Batten down the hatches…

Post by Mearns & Company in News

Markets fall but avoid the temptation to cash out.

It’s fair to say that stock markets have been relatively volatile over the last few weeks. Since peaking at just over 7,100 in April of this year, the FTSE 100 Index dropped as low as 5,900 in August, before rattling around between 6,000 and 6,200. For the FTSE 100 see also Dow Jones in the U.S., the Nikkei in Japan, Dax in Germany and most other global indices. The reasons are clear.

China, the world’s second largest economy and driver of so much of the global growth experienced in recent years, is emitting signs of weakness. Projected growth in GDP is being revised downwards. Manufacturing output is slowing. Domestic and export demand for Chinese produce is dwindling and Chinese demand for raw materials and commodities is doing the same. The result? Investors are spooked, hence the volatility being demonstrated on the trading floors around the world.

However, it’s not all bad news. The U.S., UK, Eurozone, Japan and India are all showing signs of growth and the uncorrelated fall in regional stock markets could prove a valuable opportunity for fund managers to strengthen their portfolios and increase gains when current market trends reverse.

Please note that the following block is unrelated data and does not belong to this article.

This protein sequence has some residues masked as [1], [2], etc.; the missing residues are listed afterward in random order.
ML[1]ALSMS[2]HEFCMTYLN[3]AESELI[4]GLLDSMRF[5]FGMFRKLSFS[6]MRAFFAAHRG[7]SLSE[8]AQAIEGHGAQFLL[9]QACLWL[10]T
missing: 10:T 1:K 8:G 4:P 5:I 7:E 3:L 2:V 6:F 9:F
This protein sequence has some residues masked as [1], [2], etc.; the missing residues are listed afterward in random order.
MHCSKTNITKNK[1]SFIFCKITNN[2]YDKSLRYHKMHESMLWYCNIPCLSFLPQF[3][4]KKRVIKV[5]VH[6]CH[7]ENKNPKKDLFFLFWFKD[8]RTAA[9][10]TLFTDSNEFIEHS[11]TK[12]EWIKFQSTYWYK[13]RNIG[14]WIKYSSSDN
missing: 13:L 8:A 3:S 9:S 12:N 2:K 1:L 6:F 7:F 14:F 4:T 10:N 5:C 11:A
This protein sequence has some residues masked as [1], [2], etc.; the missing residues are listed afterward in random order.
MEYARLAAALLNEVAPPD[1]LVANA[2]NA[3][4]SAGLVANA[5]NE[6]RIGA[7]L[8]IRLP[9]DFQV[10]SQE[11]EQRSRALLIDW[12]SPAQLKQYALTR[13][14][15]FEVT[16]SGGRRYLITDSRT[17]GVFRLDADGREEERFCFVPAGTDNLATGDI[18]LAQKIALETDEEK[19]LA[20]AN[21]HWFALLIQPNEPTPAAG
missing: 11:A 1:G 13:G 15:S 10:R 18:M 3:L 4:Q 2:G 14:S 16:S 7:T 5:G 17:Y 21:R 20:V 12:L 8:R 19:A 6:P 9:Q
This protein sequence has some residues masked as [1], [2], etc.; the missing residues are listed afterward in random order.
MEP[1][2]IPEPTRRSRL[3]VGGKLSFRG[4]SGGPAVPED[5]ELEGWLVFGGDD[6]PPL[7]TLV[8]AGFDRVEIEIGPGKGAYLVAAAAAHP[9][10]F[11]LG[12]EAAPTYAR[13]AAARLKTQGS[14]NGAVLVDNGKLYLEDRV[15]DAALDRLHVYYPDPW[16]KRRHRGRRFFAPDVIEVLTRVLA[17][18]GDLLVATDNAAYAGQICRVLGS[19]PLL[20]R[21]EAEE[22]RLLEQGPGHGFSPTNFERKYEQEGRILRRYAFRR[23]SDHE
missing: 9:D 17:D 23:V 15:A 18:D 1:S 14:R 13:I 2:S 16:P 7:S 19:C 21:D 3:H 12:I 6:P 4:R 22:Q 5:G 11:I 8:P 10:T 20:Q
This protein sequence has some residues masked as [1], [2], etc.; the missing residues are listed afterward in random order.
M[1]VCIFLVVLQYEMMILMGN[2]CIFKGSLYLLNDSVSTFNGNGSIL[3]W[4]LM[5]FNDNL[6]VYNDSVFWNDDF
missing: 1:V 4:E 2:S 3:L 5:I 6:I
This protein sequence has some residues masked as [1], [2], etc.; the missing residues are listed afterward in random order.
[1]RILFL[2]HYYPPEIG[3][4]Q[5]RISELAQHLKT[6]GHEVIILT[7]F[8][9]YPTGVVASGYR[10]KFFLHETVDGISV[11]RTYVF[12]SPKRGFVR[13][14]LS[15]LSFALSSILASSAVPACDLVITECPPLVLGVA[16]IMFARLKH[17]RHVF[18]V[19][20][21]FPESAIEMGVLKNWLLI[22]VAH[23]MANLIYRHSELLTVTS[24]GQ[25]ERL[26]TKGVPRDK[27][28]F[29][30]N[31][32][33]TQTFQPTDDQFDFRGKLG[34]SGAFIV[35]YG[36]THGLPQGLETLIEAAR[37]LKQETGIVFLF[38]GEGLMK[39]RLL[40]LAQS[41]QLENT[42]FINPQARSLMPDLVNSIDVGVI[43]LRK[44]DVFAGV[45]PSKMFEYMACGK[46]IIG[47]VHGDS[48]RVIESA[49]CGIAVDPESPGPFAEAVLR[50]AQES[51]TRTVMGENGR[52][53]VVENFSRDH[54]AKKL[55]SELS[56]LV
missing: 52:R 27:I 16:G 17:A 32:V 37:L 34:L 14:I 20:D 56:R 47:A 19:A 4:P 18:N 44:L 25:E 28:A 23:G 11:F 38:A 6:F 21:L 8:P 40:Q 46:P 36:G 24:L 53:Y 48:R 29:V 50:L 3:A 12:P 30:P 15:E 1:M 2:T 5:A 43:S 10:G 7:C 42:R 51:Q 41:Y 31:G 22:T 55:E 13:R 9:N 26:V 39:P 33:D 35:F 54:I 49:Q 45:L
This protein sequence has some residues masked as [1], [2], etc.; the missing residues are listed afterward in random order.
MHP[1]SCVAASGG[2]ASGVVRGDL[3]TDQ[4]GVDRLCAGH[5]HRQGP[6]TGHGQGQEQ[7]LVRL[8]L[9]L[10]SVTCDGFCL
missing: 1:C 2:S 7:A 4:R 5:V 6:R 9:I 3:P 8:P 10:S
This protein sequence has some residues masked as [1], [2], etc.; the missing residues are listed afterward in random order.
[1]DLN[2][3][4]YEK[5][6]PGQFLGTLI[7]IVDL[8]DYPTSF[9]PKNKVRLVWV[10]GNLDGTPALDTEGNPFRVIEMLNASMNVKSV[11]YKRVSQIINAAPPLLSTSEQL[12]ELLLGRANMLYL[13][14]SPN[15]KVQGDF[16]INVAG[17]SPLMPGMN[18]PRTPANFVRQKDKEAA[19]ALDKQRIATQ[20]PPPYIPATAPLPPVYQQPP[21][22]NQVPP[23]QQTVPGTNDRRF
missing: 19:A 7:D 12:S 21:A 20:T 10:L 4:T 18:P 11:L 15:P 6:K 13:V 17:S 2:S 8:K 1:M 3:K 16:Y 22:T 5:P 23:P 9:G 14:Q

At times like this, more than any other, it pays to remember that your ISAs, pensions and bonds are invested for the long-term. Their value might fall in the short term but, unless you are approaching the point where you are planning to exit the markets entirely, the chances are that this will not have a long-term effect on you. Cashing out when the markets are down only serves to crystallise losses which could take years to get back.

Of course, there are scenarios where cashing out is unavoidable. If you’re retiring soon and want to buy an annuity, for example, you’re going to have to come out of the market to pay your annuity provider. We would manage events like this well in advance, with a gradual de-risking of the pension fund so as to dampen the impact of market falls. Only a sudden and unexpected need for a significant amount of cash would result in an unplanned exit from the market.

For the rest of us, we need to appreciate the value in battening down the hatches and weathering the storm. Of course, if that storm turns out to be more like climate change, then a different approach will be required. In the meantime, stay indoors and wait until it passes…

A small boat riding the large wave of the stock market fall

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